$50.00 08/2014 Front summer tires (craigslist)
    $171.94 08/2014 New rear summer tires
    $78.63 08/2014 Mount & Balance 4 summer tires
    $20.27 03/2015 Battery Inspection
    $376.00 10/2015 Four new Yokohama winter tires
    $143.58 10/2015 Two new front summer tires
    $69.95 11/2015 Mount & Balance 4 winter tires (on OEM 16" rims)
    $45.05 12/2015 Mount & Balance 2 new front tires
    $533.12 03/2016 Battery Inspection, replace left front lower control arm to pass inspection (ouch)
    $27.14 03/2017 Battery Inspection

    Total: $2294.46 for 5 years, 2 months of ownership (~$460/yr).
     
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  6. PcGuy

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    I won't be adding any new tires unless needed, so that goes down further for me. What about fluids, air filters and tire rotations?
     
  7. SoFlaModel3

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    By your numbers I would remove the first 3 for $778.78 as those weren't really "service items". Well #2 maybe, but you said it was a mistake on your part.

    To that end, service that you couldn't control cost you $293.36/year.

    Not bad!
     
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  8. JRP3

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    I'm going to predict no required maintenance on the first year other than tires or wipers if needed.
     
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  9. Johnm6875

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    Of your list the Tesla plan would only cover the Battery Inspections?
    $20.27 03/2015 + $27.14+/- 03/2016 + $27.14 03/2017
     
  10. ModFather

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    If you read some of the MS/X forums about the service plan, opinions are all over the board. Many MS/X owners have had their cars well over 5 years. Those owners who have had few repairs say the plan isn't worth it. Other owners who needed major repairs say the plan paid for itself in the first year!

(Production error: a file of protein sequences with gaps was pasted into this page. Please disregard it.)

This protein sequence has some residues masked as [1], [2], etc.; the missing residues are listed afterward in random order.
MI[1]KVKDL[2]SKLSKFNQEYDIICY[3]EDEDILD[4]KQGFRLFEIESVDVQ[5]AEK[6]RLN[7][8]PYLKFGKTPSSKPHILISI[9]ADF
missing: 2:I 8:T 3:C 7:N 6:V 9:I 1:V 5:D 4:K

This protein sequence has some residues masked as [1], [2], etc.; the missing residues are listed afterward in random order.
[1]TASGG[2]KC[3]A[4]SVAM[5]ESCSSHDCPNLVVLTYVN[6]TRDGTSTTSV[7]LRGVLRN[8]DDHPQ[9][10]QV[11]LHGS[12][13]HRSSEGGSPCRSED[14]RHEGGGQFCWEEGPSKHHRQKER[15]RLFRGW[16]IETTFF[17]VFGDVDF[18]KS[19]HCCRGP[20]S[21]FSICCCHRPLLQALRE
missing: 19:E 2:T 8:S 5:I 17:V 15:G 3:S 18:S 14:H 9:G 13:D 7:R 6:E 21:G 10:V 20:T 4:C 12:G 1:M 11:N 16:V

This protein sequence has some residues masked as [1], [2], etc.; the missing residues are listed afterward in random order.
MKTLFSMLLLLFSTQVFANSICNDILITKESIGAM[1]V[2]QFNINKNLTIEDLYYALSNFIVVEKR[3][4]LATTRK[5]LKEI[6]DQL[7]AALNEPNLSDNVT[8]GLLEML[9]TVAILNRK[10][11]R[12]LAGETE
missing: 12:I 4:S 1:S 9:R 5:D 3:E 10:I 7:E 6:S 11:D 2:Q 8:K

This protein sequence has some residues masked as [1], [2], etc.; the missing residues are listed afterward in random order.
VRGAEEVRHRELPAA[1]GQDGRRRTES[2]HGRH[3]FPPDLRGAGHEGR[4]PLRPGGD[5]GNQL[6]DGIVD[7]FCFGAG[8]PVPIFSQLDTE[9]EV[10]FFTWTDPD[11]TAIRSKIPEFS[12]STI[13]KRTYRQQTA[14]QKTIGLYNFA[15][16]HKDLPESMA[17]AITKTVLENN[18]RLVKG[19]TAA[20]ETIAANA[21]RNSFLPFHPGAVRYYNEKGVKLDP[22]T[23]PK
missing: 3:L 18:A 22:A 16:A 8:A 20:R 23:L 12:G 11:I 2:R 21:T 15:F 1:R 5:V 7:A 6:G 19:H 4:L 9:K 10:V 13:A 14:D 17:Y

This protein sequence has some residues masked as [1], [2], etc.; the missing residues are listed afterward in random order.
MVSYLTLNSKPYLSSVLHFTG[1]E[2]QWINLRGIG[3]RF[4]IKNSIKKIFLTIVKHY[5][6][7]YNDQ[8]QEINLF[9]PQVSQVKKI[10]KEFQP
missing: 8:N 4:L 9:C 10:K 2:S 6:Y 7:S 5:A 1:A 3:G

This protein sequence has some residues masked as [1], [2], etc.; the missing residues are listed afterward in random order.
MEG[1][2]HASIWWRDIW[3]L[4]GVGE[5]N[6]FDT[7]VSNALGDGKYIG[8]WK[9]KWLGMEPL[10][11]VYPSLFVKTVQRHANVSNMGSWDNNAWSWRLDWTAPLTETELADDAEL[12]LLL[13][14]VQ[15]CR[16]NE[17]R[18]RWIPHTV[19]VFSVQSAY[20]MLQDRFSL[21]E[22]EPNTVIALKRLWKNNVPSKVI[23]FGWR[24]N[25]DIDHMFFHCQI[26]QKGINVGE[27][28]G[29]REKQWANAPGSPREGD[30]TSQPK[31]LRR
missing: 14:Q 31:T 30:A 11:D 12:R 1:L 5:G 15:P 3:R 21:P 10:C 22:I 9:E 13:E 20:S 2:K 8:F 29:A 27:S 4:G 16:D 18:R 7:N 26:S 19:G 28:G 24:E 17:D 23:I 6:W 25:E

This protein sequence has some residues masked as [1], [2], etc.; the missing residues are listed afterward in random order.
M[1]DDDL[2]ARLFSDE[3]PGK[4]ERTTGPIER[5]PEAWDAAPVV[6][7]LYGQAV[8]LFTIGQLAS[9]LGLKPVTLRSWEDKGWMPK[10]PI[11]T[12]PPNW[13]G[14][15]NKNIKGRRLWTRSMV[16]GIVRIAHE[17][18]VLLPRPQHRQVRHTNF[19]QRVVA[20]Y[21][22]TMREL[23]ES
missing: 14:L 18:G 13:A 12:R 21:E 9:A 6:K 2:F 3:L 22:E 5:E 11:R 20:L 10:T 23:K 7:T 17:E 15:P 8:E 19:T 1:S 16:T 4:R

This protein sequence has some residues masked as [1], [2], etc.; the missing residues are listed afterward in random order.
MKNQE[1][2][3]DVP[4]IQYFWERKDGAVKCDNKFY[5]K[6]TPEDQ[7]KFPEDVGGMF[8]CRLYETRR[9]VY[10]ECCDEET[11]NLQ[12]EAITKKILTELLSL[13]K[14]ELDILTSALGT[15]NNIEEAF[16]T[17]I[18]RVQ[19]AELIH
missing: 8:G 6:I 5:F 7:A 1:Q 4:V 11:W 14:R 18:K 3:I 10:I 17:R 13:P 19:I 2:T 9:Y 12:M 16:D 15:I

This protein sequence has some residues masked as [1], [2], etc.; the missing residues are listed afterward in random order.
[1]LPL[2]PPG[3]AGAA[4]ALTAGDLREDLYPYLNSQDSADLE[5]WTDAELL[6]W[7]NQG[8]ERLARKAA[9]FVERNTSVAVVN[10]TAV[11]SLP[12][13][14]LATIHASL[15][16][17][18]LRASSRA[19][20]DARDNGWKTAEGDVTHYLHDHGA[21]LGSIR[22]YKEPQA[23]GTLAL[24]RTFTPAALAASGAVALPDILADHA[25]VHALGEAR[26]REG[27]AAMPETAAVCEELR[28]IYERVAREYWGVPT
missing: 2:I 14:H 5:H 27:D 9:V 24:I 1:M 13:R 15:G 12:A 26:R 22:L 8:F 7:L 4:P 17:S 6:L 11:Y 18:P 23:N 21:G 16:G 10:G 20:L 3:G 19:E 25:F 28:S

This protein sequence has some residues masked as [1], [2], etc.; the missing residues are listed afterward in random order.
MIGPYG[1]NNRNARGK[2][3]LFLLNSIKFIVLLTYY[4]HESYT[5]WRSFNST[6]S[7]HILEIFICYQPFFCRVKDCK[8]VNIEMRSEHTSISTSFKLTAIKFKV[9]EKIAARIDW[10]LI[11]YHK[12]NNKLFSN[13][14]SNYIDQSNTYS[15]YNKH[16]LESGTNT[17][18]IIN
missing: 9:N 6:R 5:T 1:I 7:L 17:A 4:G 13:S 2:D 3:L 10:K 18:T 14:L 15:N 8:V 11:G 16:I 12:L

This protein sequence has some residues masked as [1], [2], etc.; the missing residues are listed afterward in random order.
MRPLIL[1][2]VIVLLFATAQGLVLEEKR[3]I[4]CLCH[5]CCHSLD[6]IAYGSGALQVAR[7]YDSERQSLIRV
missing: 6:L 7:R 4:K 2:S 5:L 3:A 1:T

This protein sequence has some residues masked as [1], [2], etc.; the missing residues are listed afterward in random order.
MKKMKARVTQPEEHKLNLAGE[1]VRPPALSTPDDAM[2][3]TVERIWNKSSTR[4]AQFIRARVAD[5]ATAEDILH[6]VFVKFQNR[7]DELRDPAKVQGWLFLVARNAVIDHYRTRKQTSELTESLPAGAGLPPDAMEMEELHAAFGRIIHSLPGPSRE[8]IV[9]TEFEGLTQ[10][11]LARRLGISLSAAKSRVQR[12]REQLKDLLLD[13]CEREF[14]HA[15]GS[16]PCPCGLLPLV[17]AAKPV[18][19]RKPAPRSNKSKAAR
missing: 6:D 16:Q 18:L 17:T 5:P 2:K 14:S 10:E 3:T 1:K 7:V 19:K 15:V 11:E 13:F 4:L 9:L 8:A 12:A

It's insurance! If you can afford and willing to fund major repairs out of your own pocket if needed then I wouldn't buy the plan. If you are on a tight budget and want to sleep well at night, then yes, buy it. I expect that independent shops will sprout up like daisys to handle once a year general maintenance for much less than a visit to a Tesla Service Center. I haven't made up my mind yet until I see the actual service plan for the model 3, but I am leaning toward purchasing the plan because it is a new car with potential for more than average issues and I would rather spend a chunk of money on a future cruise than on car repairs.
     
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  11. JRP3

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    Wouldn't those be covered under warranty?
     
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  12. Johnm6875

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    Wouldn't "major repairs" be covered by the warranty? The maintenance plan seems to be specific to routine items. Brakes, wipers, alignment, etc., I'm hoping, will be easily done independent shops. The battery coolant replacement, maybe not.